Noonan v Staples - For The Good Of The Cause

Posted 07 Mar 2009

Defamation is the communication of a statement that makes a false claim, expressly stated or implied to be factual, that may give an individual, business, product, group, government or nation a negative image.  Generally, spoken defamation is slander and written defamation is libel.

 Because an essential element of defamation is 'making a false claim' the truth has generally been an absolute defense against a defamation tort cause of action.


Staples manager Alan S. Noonan was fired for violating the firm's travel and expense policy.  During an investigation a team of certified accountants and a former police investigator found numerous errors in Noonan's expense reports.

For example, a meal at McDonald's for $1,129 or entries where the amounts were exactly $100 more than the actual amount.  The sly Noonan also committed errors in Staple's favor.  During the investigation Noonan admitted to 'pre-populating' expense reports with inflated false figures and failing to revise them when actual expenses were known.

The audit team concluded that Noonan had deliberately falsified the audited expense report and then Staples fired him.  The following day Executive Vice-President Jay Baitler sent a memorandum to about 1,500 employees which included the following:

It is with sincere regret that I must inform you of the termination of Alan Noonan’s employment with Staples. A thorough investigation determined that Alan was not in compliance with our [travel and expenses] policies. As always, our policies are consistently applied to everyone and compliance is mandatory on everyone’s part.

It is incumbent on all managers to understand Staples['s] policies and to consistently communicate, educate and monitor compliance every single day. Compliance with company policies is not subject to personal discretion and is not optional. In addition to ensuring compliance, the approver’s responsibility to monitor and question is a critical factor in effective management of this and all policies.

Because this is a motion for summary judgment the United States District Court 'accord[ed] plenary review to summary judgment and view[ed] the record in the light most favorable to the nonmovant, drawing reasonable inferences in his favor.'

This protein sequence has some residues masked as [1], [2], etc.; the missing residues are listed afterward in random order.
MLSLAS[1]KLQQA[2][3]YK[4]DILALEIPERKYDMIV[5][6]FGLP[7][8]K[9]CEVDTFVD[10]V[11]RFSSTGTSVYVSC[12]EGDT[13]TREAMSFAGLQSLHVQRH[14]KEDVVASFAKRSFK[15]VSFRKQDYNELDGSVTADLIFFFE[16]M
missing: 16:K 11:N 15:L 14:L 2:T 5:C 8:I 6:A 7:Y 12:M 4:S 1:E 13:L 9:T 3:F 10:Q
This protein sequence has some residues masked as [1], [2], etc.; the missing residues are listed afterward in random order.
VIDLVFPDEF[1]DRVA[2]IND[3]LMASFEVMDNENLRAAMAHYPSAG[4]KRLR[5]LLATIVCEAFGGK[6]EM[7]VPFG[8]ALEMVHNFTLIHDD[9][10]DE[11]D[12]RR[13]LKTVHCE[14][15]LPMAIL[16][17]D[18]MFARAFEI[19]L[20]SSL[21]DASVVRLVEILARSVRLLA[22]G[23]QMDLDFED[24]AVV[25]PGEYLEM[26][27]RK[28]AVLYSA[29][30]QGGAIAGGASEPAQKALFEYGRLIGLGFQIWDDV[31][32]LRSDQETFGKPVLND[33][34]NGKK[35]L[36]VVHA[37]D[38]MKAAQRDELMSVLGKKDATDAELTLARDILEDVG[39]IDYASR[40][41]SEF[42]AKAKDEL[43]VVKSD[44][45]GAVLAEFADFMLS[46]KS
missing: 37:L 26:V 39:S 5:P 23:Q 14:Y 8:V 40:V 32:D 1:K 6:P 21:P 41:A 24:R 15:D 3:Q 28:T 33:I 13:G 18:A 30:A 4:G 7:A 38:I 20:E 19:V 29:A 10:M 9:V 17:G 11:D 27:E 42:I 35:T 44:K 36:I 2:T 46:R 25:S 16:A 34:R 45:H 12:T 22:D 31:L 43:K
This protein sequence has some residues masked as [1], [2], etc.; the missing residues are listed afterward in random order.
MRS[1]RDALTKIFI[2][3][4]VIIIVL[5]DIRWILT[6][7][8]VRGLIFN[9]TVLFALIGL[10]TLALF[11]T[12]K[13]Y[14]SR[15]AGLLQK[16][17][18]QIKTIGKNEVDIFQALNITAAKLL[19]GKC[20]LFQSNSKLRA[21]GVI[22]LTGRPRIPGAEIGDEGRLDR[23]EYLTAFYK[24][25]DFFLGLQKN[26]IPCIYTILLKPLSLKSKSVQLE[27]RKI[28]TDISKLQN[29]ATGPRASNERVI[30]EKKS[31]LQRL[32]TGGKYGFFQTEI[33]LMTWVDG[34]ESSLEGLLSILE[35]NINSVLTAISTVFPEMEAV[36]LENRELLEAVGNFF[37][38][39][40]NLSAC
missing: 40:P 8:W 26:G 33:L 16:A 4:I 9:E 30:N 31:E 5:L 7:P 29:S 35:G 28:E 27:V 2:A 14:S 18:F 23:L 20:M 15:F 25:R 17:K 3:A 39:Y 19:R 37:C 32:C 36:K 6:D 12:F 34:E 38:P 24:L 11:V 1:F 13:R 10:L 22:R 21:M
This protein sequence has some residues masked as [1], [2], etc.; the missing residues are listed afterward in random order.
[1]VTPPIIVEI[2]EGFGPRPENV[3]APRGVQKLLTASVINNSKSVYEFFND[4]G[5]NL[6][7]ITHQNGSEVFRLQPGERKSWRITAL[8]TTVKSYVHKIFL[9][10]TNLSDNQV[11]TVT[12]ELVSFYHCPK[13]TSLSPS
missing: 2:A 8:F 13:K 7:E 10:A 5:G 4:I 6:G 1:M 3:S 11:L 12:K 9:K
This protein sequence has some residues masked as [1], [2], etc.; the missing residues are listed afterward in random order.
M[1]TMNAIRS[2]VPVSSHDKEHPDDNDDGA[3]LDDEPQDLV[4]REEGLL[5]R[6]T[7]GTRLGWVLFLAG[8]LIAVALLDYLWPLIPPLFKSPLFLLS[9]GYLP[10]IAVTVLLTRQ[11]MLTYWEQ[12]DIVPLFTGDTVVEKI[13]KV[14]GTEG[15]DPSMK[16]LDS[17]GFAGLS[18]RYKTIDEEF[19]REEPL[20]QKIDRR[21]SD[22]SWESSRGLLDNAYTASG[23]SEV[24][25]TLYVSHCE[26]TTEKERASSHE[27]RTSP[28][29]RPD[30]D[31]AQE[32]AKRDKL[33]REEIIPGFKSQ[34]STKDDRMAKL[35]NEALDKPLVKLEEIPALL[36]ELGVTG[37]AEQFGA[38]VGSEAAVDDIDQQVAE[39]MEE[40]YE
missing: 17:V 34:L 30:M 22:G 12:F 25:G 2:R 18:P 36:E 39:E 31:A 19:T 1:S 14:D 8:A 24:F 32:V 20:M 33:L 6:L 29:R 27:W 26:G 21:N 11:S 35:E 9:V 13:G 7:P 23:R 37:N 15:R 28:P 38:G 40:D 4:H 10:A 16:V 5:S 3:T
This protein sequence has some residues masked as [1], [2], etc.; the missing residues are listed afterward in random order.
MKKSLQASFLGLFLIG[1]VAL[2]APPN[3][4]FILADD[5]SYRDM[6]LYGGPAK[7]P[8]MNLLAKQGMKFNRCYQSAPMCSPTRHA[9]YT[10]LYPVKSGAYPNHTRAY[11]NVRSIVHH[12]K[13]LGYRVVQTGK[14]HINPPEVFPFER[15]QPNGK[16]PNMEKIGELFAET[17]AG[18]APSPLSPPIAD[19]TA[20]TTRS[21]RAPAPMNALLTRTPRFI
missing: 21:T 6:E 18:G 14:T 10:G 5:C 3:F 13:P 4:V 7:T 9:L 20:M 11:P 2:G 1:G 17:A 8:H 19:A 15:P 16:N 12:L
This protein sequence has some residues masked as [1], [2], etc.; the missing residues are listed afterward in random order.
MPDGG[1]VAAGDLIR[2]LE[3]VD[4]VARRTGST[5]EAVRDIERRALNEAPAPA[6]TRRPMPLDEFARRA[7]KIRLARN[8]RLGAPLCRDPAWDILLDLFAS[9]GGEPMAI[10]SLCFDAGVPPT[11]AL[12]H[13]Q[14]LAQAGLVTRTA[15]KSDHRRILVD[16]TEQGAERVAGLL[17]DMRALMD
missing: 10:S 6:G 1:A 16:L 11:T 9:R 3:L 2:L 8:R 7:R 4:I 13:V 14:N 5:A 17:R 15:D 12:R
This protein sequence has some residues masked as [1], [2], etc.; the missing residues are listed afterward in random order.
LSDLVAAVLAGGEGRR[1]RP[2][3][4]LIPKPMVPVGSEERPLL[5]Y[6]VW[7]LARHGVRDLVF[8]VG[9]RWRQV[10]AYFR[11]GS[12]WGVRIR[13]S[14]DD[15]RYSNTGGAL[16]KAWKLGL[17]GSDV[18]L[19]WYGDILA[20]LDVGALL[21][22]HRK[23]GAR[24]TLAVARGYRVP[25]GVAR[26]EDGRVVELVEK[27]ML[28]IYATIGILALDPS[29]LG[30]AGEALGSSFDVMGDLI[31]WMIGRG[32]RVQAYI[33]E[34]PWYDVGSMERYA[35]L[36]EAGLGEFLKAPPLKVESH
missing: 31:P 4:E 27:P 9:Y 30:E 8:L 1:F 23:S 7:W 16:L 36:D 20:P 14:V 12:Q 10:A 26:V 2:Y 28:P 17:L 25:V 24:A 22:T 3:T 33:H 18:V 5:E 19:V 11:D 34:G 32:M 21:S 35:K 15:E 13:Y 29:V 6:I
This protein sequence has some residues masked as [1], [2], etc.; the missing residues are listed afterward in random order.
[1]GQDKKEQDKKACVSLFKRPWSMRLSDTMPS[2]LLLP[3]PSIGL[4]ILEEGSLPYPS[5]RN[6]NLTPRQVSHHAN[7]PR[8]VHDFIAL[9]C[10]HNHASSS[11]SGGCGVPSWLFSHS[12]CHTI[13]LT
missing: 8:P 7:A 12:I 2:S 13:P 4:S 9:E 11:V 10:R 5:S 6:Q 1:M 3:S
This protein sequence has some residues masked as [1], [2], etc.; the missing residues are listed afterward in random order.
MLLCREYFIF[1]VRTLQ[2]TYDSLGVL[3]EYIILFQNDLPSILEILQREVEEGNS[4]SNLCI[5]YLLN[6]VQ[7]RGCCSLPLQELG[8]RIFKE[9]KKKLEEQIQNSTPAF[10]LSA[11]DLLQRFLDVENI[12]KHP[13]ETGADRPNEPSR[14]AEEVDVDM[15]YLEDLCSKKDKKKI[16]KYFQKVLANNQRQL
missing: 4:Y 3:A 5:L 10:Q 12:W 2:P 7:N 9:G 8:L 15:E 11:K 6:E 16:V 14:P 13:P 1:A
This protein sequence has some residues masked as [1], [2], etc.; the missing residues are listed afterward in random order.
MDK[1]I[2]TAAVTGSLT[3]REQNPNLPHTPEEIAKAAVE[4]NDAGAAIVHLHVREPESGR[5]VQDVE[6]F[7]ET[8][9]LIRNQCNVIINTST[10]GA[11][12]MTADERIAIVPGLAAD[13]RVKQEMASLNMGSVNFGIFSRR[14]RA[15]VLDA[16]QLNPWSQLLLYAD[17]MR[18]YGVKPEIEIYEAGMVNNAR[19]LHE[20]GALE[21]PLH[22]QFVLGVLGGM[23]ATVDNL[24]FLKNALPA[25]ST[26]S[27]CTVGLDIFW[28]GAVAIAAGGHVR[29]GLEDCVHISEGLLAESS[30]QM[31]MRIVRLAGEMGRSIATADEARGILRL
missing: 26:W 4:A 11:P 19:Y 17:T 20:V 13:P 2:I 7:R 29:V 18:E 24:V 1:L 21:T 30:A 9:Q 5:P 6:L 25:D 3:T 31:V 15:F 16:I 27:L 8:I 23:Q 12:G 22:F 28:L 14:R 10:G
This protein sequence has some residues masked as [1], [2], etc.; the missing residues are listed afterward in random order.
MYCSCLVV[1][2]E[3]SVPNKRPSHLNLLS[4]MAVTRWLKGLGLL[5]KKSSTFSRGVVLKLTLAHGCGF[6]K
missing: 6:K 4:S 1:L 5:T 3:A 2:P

'Under Massachusetts law, a plaintiff alleging libel must ordinarily establish five elements: (1) that the defendant published a written statement; (2) of and concerning the plaintiff; that was both (3) defamatory, and (4) false; and (5) either caused economic loss, or is actionable without proof of economic loss.'

However, Massachusetts law 'recognizes a narrow exception to this defense: the truth or falsity of the statement is immaterial, and the libel action may proceed, if the plaintiff can show that the defendant acted with "actual malice" in publishing the statement.'  In regards to Noonan's kleptomania behavior the reviewing court has held that 'there is no triable issue of fact on the question of truth.'  

The court determined that the 'actual malice' definition referred to common-law malice and not First Amendment defamation malice under the landmark 1964 NYT v. Sullivan.

The court finds persuasive the facts that (1) during Baitler's 12 years with the company he never previously referred to a fired employee by name, (2) Baitler had supervised James Dorman and did not send a similar email when his malfeasance with embezzlement and fraudulent expense report claims was discovered, and (3) the email was sent to about 1,500 employees who did not share a common interest in the communication.  The court held that 'the presence of these three pieces of evidence support inferences upon which a jury could base a verdict for Noonan.'


Robert J. Ambrogi, a Massachusetts lawyer and journalist and operator of Media Law Blog, has commented, "For the time being, however, be afraid -- be very, very afraid -- of this precedent. If ill will is all that is needed to turn a truthful statement into libel, then everyone is a potential defendant."